As we prepare for the first snowfall of the year, some of us imagine starting our fires and hanging up the camera until warmer weather invites us outside. But for those brave enough to endure the cold, you will be rewarded!

For us, winter equates with stunning light, dramatic skies, and of course: snow. Winter is our chance to view nature getting right down to its basics, stripped and bare. It is our chance to create sleek lines on uncluttered backgrounds. It is our chance to view and photograph New Zealand’s wilderness more elegantly than at any other time of year.


Plan and Prepare

While we do sometimes like to run out with our cameras as soon as the desire grabs us, it is usually a good idea to plan if you want to take amazing photos in these cold months. We try to plan what we hope to capture and where we are going before heading out. We have scouted out locations that we know suit the winter season, so the minute it starts snowing, we know where to go.

The most extreme weather conditions often create the most interest images, so we plan all of our equipment in advance. That way, if it starts to snow or rain, we’re completely protected and we don’t have to run for cover. You can buy custom covers, but we are perfectly happy using plastic bags. We also have a lens brush and microfibre cloth handy for keeping the lens clear. We always bring spare batteries since low temperatures can make batteries less efficient. Don’t forget yourself too – wear wool, insulated layers and thin gloves!


Give your images some life

An image with life is not about the equipment or technical proficiency; it’s about transporting the viewer into the image. The viewer can feel the cold, smell the air, hear the serenity. Simple winter landscapes make the perfect canvas for these minimalist, clean and mysterious images that elicit emotion. Winter is a great time to engage empty space; it adds a feeling of isolation to the image. A large white winter landscape might highlight the subject’s feeling of vulnerability—this aspect would be lost in a close-up portrait of the same subject.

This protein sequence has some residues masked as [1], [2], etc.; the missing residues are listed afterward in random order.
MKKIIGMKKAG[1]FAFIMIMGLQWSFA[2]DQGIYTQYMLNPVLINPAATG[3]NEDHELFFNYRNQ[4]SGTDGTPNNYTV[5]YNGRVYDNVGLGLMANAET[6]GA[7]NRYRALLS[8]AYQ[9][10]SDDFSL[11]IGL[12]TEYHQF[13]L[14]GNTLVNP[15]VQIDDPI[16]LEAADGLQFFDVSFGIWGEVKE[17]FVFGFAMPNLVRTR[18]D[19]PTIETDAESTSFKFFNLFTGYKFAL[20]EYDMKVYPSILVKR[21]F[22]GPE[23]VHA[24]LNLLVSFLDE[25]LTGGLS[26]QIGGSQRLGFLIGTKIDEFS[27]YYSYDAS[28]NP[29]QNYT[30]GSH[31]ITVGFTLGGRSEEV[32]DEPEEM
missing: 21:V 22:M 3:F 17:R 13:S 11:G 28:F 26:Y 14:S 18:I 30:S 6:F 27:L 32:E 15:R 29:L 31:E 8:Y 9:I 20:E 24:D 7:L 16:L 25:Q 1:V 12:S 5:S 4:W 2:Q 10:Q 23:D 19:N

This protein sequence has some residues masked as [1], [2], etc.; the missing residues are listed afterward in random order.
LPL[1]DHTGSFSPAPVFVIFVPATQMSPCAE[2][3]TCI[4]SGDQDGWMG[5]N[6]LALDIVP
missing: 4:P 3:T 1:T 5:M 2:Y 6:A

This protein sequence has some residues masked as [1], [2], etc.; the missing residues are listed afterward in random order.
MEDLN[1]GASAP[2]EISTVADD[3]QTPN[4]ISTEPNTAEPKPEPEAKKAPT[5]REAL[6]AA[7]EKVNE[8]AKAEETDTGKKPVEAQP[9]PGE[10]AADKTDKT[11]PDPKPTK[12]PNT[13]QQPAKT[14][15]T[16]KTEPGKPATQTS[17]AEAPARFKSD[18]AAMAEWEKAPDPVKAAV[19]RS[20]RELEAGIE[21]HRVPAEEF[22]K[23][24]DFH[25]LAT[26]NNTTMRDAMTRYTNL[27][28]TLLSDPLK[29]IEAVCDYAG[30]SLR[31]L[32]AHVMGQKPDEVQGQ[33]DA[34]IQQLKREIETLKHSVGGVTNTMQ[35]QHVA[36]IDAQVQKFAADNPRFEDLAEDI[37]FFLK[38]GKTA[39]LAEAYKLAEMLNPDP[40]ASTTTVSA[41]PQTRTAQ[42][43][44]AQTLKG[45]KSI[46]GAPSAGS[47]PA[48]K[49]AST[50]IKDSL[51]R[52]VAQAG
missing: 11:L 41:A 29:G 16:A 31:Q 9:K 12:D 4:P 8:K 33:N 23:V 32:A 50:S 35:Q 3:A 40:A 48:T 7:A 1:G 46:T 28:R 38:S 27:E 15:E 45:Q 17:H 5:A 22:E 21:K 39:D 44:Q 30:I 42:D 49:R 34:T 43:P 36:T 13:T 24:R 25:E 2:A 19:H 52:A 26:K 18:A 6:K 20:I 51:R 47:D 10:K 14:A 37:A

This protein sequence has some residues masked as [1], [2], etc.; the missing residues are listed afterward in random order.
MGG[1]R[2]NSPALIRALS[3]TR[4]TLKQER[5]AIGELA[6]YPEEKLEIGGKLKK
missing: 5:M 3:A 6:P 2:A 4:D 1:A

Snow produces an incredible ambiance that gives an image a sense of place fantastic atmosphere that can give an image a sense of place. We recommend using the manual setting since autofocus in snow can be unreliable. Vary the shutter speed depending on the snowfall: fast for sharpness and clarity, and slow for a soft blurred snow effect.


Use the white

Winter images can sometimes lack color due to all the snow and overcast skies. While this can produce a dull image, it also gives us an opportunity to make a spectacular minimalist image. Any color – a bright coat, for example, will create a lovely contrast against the white background and give life to the image. Experiment with a variety of subjects, from dull to bright colors, if you want to change the mood of the photograph.

This season also provides the opportunity for stunning white-on-white images that you just won’t find in spring, summer, or fall. A white subject on a white background is very quiet, thought-provoking imagery. Overcast conditions are perfect for this kind of scene. We suggest overexposing the whites by correctly exposing any darker parts of the image, so that we don’t lose detail in the subject.


Use winter light

Winter also gives us more time in the day to experience beautiful golden light. The low arc of the winter sun makes long, dramatic shadows and reflections, both very powerful elements in an image. Capture abstractions in the simple, calm nature of winter light. Snow drifts and tree branches, for example, produce spectacular shapes, textures, and shadows.

In winter, the light tends to look bluer, and your photos will result with a slightly blue cast. To avoid this discoloration, be sure to adjust the white balance. This will counteract the blue in the atmosphere and capture a more genuine representation of the scene.

Winter is a wonderful season for photography—don’t let the cold prevent you from getting out there and capturing gorgeous images.

If you’re keen to learn more about winter photography or would like to share your own tips, feel free to get in touch with us at We’d love to hear your thoughts!

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